Horrifying Facts Behind ‘Chicken’ || చికెన్ గురించి మీకు తెలియని భయంకర నిజాలు || With Subtitles
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The Scary Truth About Chicken
Bacteria such as salmonella, Campylobacter, and Enterococcus live in the guts of chickens naturally. They won’t harm the birds, but they can live on after passing through the intestinal tract and into the litter. If a bird is raised in feces-laden litter, the bacteria are easily spread to other chickens and increase in number. The bugs may even transfer onto vegetables in the fields where farmers spread poultry poop as fertilizer. And ultimately, they may end up in you after a chicken dinner.
Even though the USDA inspects processing plants, independent studies show that almost all supermarket chicken harbors bacteria. The National Antimicrobial Resistance Monitoring System found that among supermarket chicken breasts sampled between 2002 and 2010, an average of 83 percent were contaminated with E. coli, 47 percent with Campylobacter, and 13 percent with salmonella. In 2013, Consumer Reports bought 316 packages of chicken breasts from supermarkets across the country. It found that 97 percent had bacteria, including salmonella, Campylobacter, and Enterococcus.
If you don’t properly handle and cook poultry, these bacteria may cause diarrhea and other gastrointestinal problems. Severe illness and death are likeliest in the very young, the very old, and anyone with weakened immunity. In fact, from 1998 to 2008, more deaths from foodborne pathogens were attributed to poultry than any other food. But foodborne illness is a fatal footnote to a much bigger problem: antibiotic resistance.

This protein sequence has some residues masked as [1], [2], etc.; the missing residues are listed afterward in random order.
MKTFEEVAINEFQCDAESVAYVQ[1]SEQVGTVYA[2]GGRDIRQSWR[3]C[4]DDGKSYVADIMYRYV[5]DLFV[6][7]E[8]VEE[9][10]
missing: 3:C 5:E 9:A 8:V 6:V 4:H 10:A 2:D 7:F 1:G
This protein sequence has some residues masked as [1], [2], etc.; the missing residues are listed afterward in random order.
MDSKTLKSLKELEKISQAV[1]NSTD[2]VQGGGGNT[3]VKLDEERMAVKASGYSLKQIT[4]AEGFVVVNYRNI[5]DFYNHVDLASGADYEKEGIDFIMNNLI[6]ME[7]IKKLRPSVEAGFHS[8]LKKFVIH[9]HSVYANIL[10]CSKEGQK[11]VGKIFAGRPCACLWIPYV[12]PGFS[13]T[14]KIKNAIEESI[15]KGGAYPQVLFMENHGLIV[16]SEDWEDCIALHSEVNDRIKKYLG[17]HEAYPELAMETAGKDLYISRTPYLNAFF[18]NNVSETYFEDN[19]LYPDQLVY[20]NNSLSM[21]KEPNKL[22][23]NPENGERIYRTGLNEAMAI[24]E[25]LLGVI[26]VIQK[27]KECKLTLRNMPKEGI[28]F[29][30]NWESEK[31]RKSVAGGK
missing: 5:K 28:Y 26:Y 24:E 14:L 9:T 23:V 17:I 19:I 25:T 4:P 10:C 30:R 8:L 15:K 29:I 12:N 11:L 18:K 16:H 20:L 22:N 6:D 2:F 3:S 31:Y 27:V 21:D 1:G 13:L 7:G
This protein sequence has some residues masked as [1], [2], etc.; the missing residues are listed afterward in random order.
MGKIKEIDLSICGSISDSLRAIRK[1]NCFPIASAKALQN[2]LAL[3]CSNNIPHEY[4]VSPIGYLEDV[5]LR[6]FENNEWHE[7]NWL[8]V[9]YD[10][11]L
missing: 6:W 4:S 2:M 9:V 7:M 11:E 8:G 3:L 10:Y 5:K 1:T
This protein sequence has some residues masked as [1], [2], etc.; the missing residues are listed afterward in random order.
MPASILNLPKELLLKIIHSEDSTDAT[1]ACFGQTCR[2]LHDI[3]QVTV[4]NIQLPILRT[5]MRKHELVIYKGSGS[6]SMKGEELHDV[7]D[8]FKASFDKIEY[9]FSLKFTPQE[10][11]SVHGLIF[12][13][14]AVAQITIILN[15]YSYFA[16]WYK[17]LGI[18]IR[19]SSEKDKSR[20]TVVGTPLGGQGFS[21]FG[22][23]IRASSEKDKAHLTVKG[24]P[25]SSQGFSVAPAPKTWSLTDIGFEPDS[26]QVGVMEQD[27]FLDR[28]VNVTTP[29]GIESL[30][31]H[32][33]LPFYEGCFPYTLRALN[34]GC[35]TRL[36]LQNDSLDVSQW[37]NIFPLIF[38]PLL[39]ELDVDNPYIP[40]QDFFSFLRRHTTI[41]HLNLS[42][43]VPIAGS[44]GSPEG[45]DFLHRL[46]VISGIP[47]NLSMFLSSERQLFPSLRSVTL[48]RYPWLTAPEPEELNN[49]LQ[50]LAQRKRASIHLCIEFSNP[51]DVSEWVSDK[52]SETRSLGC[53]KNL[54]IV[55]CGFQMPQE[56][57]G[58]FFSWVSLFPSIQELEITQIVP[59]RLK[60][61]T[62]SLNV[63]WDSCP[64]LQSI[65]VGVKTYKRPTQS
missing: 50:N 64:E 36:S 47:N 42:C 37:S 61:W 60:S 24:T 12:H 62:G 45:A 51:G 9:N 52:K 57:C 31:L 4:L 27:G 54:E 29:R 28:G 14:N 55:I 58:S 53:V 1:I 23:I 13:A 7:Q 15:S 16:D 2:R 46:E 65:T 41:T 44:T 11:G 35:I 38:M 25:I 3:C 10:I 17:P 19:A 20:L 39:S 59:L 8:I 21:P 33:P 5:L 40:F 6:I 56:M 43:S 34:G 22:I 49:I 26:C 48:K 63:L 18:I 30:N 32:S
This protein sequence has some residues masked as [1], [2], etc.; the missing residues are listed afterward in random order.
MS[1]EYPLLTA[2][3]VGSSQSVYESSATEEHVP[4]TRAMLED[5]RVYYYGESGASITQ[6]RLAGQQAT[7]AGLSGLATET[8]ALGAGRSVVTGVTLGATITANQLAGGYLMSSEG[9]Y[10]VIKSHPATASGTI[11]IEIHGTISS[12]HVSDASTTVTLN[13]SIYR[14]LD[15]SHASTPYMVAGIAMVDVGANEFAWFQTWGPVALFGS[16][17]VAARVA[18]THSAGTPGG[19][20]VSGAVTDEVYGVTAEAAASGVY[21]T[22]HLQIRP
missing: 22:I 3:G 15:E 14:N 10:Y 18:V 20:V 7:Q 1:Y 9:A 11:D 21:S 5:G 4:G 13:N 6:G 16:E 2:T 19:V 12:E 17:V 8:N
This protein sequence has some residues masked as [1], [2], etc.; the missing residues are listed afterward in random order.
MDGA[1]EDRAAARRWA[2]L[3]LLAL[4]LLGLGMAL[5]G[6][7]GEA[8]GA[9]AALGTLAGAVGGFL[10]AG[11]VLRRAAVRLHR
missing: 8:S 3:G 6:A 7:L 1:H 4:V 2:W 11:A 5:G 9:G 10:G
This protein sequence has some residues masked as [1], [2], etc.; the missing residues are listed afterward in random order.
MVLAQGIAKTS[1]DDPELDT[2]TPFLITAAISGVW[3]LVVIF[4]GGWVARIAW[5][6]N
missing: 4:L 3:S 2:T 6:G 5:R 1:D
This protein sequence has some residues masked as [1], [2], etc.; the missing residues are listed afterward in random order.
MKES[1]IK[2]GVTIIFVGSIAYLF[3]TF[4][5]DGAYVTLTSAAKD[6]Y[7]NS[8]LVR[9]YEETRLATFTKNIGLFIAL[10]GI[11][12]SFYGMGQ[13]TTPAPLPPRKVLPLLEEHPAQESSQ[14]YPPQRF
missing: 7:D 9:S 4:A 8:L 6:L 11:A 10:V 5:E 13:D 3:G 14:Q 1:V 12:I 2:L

If you viewed chicken litter under a microscope, you’d see a primordial stew of mutating microorganisms. “It’s like this giant mixing pot for the evolution of these bacteria,” says Lance Price, Ph.D., a public health researcher at George Washington University. Price studies the DNA of bacteria, and he’s increasingly worried that antibiotics’ effectiveness is waning. “The CDC, WHO—everybody calls this one of the greatest threats we face today in terms of public health,” he says. “We can’t be using these antibiotics like cheap production tools.”
Price went to the Morison farm back in 2007, when it was still under contract with Perdue. In a study published in Environmental Health Perspectives, he reported that poultry workers were 32 times as likely as people outside the industry to be carrying antibiotic-resistant E. coli. Plus, there’s the nausea-inducing “pursuit” study from Johns Hopkins back in 2008: Researchers drove behind poultry transport trucks for 17 miles. These dedicated scientists left their car windows open, and after the trek they took samples from their cars. Their lab tests found that significant amounts of antibiotic-resistant bacteria had spread to the air and landed on surfaces inside the cars. These bugs are hardy. They’re everywhere, and they’d like to make a home inside you.
That Consumer Reports research found that about half of the samples had at least one bacterium that showed resistance to three or more drugs or classes of drugs that would normally be effective against them. In 2013 a particularly powerful salmonella outbreak originated from the U.S. chicken supplier Foster Farms. The flare-up featured the multidrug-resistant Heidelberg strain, which sent twice as many people (254, in 29 states) to the hospital as a typical salmonella outbreak would.
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